Dec. 7, 2007 — The University of Virginia received the prestigious Council of Graduate Schools/Peterson's Award for Innovation in Promoting an Inclusive Graduate Community.
The award, presented at the Council of Graduate Schools annual meeting in Seattle on Dec. 6, recognizes innovative institutional programmatic efforts in the identification, recruitment, retention and graduation of minority graduate students.
"The University of Virginia has established a strong commitment to diversity in graduate education," said Dr. R. Ariel Gomez, vice president for research and graduate studies. "This award is gratifying because it not only recognizes the strides we have made, but gives us resources and motivation to continue with this important mission. We know that having students from many different backgrounds ensures a diversity of thought, which we believe is an important element of research inquiry.”
The University received the award based upon a proposal submitted by the Office of the Vice President for Research and Graduate Studies to establish a pilot mentoring program for graduate students from diverse backgrounds. The program — grounded in research conducted by Darden School of Business professor Martin Davidson and Dartmouth College professor Lynn Foster-Johnson — aims to address both challenges faced by graduate students from underrepresented populations and the need for faculty mentors to understand the unique experiences of these students
The award includes a $20,000 grant to create an Inter-Ethnic/Interdisciplinary Mentoring Institute for Graduate Education. A key component of the program will be the use of "reciprocal mentoring," a mutually beneficial process that nurtures students while raising the cultural sensitivity and mentoring skills of faculty.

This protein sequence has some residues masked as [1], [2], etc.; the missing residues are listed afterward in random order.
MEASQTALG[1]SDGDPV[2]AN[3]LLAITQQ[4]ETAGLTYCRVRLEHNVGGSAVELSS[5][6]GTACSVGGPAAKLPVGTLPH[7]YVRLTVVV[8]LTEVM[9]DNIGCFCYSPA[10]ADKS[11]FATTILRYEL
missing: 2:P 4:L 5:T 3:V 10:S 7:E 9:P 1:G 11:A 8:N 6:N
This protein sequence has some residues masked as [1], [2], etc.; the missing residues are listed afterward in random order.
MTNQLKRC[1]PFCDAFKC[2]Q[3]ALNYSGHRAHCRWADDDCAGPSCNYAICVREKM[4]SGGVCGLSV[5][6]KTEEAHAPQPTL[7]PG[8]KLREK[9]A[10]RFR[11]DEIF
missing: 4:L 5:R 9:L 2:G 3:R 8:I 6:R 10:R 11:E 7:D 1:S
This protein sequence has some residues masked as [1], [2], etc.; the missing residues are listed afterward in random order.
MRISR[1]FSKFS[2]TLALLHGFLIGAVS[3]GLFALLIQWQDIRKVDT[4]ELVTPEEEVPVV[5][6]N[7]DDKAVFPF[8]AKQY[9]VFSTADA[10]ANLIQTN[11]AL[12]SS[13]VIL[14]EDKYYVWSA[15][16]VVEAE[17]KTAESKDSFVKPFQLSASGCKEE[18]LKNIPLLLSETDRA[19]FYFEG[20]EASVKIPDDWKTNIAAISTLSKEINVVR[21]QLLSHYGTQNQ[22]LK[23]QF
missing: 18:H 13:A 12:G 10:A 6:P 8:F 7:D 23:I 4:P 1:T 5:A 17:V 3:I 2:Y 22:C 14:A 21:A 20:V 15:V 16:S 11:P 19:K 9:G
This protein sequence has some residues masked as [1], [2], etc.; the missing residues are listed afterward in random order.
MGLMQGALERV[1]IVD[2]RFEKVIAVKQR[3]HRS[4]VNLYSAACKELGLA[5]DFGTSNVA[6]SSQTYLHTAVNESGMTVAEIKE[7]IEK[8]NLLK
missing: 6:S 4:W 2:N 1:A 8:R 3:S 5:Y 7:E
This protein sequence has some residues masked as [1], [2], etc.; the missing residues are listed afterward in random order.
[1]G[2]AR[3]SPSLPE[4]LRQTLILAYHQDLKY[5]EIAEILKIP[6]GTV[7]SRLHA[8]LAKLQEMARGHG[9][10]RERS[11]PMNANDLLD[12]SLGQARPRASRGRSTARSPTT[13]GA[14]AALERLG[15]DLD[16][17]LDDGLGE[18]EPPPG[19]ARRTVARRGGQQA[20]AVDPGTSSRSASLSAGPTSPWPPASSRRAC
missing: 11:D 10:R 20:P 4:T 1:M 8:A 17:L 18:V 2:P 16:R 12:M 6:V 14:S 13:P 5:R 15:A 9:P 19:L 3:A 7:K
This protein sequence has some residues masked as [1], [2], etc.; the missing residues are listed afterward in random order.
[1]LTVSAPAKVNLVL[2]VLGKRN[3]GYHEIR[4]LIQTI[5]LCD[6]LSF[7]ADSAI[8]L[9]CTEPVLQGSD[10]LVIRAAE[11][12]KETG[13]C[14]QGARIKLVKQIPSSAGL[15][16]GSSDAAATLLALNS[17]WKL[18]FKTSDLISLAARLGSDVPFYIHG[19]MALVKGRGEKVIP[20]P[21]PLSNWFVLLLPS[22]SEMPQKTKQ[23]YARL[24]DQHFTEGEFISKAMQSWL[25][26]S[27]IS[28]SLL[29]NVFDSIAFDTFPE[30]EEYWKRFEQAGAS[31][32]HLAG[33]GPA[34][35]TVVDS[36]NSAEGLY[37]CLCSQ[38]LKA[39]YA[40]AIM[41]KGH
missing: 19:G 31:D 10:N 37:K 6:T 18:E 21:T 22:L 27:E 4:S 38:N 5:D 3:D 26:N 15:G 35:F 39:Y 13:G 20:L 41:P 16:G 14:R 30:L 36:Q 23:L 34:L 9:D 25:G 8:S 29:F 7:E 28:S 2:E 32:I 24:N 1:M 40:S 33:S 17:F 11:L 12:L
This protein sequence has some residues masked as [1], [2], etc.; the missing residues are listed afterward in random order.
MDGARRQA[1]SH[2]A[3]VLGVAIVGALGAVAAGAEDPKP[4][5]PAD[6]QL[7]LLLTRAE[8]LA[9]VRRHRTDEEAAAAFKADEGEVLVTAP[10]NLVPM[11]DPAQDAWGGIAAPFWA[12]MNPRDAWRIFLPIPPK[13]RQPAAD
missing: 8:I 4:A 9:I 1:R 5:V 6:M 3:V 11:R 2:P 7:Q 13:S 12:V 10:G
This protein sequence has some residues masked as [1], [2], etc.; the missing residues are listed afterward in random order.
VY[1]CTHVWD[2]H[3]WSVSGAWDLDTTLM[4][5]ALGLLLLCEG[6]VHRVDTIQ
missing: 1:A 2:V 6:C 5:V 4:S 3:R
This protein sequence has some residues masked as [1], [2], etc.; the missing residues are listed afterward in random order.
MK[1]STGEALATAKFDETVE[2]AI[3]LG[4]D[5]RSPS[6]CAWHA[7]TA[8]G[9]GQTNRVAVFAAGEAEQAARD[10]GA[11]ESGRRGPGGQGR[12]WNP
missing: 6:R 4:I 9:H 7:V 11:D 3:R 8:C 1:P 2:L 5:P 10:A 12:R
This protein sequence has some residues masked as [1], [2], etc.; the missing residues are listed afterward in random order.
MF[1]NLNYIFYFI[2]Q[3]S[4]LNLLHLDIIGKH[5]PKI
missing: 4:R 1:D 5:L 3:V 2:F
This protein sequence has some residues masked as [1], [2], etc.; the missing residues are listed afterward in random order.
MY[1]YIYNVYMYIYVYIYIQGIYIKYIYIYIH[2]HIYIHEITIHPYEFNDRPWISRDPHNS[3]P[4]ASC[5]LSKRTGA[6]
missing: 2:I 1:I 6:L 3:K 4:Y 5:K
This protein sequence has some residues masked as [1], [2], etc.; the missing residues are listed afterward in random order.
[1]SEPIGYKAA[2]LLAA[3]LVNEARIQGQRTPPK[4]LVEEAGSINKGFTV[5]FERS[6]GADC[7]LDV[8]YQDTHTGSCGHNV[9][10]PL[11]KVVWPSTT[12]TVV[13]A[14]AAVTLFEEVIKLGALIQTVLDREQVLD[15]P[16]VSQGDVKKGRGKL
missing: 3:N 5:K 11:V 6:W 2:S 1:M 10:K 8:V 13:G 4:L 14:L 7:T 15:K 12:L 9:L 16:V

Cheryl Burgan Evans, director of Graduate Student Diversity Programs, was in Seattle to accept the award. "The University has dedicated significant effort and resources toward enhancing graduate student diversity and creating a climate conducive to academic and personal success among students from diverse backgrounds," she said. "I am pleased to see such efforts recognized at the national level."
In addition to the grant from the Council of Graduate Schools and Peterson's, the Office of the Vice President for Research and Graduate Studies and the Vice Provost for Faculty Advancement will commit University resources to ensure the success and longevity of the program.
"We anticipate this program will serve as a model for the University and the graduate community in general," said Roseanne Ford, associate vice president for research and graduate studies. "Quality mentoring is a critical component to promoting student success in graduate education, particularly for students from diverse backgrounds."
About U.Va.'s Graduate Student Diversity Programs
Graduate Student Diversity Programs, in the Office of the Vice President for Research and Graduate Studies, was created as the result of a recommendation of the President's Commission on Diversity and Equity. Cheryl Burgan Evans joined the University as its first director of graduate student diversity programs in the spring of 2006.
About the Council of Graduate Schools
The Council of Graduate Schools (www.cgsnet.org) is an organization of nearly 500 institutions of higher education in the United States and Canada engaged in graduate education, research and the preparation of candidates for advanced degrees. CGS member institutions award more than 90% of the doctoral degrees and over 75% of the master’s degrees in the U.S. The organization’s mission is to improve and advance graduate education, which it accomplishes through advocacy in the federal policy arena, research, and the development and dissemination of best practices.
About Peterson’s, A Nelnet Company
Peterson’s Nelnet, LLC, a wholly owned subsidiary of Nelnet, Inc., is a leading provider of online and print educational solutions for students, families, schools and educators in the areas of test preparation, admissions, financial aid and career guidance.